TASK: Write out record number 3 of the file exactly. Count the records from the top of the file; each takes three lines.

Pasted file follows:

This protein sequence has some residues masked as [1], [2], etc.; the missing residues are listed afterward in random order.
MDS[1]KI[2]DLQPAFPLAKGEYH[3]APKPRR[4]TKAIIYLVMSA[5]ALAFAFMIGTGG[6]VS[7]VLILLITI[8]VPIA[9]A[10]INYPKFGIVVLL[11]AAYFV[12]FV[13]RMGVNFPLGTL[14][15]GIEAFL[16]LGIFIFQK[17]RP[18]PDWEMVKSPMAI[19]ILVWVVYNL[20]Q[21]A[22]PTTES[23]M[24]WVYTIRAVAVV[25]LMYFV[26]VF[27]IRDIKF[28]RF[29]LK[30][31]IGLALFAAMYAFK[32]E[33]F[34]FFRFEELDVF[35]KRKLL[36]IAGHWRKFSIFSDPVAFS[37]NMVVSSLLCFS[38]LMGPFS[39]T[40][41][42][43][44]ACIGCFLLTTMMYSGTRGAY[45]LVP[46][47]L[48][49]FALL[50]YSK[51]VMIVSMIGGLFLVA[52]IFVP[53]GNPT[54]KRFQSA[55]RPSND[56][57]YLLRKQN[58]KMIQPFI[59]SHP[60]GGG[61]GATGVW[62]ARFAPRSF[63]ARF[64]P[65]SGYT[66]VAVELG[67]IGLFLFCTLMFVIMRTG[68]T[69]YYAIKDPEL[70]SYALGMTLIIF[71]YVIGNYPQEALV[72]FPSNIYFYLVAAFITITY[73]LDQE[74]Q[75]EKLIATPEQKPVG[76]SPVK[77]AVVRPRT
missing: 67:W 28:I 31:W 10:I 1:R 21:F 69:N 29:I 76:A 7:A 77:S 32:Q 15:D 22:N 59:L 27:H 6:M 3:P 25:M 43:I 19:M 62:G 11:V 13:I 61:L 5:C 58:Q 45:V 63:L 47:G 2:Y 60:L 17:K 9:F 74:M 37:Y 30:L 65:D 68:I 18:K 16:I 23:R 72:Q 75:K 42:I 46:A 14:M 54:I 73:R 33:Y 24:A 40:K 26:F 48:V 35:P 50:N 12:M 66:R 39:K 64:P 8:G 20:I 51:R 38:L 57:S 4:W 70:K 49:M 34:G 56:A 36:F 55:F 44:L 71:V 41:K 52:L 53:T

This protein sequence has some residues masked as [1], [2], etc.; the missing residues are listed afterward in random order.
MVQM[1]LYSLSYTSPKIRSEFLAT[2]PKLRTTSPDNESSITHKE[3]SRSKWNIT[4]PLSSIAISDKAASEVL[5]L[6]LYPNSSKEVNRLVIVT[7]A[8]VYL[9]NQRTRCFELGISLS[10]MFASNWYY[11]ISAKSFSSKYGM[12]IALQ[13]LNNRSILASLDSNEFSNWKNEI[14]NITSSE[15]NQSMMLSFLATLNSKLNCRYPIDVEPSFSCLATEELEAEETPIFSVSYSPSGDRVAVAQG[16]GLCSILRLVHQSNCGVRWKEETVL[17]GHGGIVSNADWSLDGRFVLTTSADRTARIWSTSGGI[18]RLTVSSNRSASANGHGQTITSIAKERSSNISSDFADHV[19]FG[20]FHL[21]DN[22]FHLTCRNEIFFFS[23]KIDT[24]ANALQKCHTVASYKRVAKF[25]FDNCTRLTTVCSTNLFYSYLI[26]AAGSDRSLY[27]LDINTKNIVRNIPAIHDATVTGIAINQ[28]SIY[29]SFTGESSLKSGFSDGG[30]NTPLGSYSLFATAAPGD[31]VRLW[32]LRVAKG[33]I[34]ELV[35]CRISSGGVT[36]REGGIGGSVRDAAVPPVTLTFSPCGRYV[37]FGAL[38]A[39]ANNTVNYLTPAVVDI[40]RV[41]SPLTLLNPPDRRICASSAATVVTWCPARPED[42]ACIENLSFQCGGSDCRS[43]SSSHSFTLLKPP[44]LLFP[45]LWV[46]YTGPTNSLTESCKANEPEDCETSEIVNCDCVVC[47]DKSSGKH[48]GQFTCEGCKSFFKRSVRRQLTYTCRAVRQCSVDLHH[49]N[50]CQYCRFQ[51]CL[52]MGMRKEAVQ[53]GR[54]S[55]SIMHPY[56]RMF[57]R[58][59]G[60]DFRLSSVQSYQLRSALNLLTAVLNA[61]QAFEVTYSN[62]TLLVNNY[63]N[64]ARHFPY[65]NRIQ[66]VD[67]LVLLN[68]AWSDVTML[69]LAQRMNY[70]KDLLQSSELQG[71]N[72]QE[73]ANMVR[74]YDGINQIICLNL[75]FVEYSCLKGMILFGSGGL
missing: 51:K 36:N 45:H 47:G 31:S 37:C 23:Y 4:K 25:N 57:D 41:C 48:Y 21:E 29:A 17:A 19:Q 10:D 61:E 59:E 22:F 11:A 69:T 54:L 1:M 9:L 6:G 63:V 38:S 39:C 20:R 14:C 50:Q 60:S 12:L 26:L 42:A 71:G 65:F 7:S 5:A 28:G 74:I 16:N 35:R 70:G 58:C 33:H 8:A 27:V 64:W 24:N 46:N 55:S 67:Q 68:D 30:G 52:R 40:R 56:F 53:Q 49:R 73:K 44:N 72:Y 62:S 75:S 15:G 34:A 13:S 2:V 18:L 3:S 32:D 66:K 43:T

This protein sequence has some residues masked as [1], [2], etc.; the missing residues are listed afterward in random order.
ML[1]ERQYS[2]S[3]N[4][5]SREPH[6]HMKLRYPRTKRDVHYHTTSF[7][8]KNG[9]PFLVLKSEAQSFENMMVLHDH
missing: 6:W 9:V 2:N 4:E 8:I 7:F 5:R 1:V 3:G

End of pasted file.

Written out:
This protein sequence has some residues masked as [1], [2], etc.; the missing residues are listed afterward in random order.
ML[1]ERQYS[2]S[3]N[4][5]SREPH[6]HMKLRYPRTKRDVHYHTTSF[7][8]KNG[9]PFLVLKSEAQSFENMMVLHDH
missing: 6:W 9:V 2:N 4:E 8:I 7:F 5:R 1:V 3:G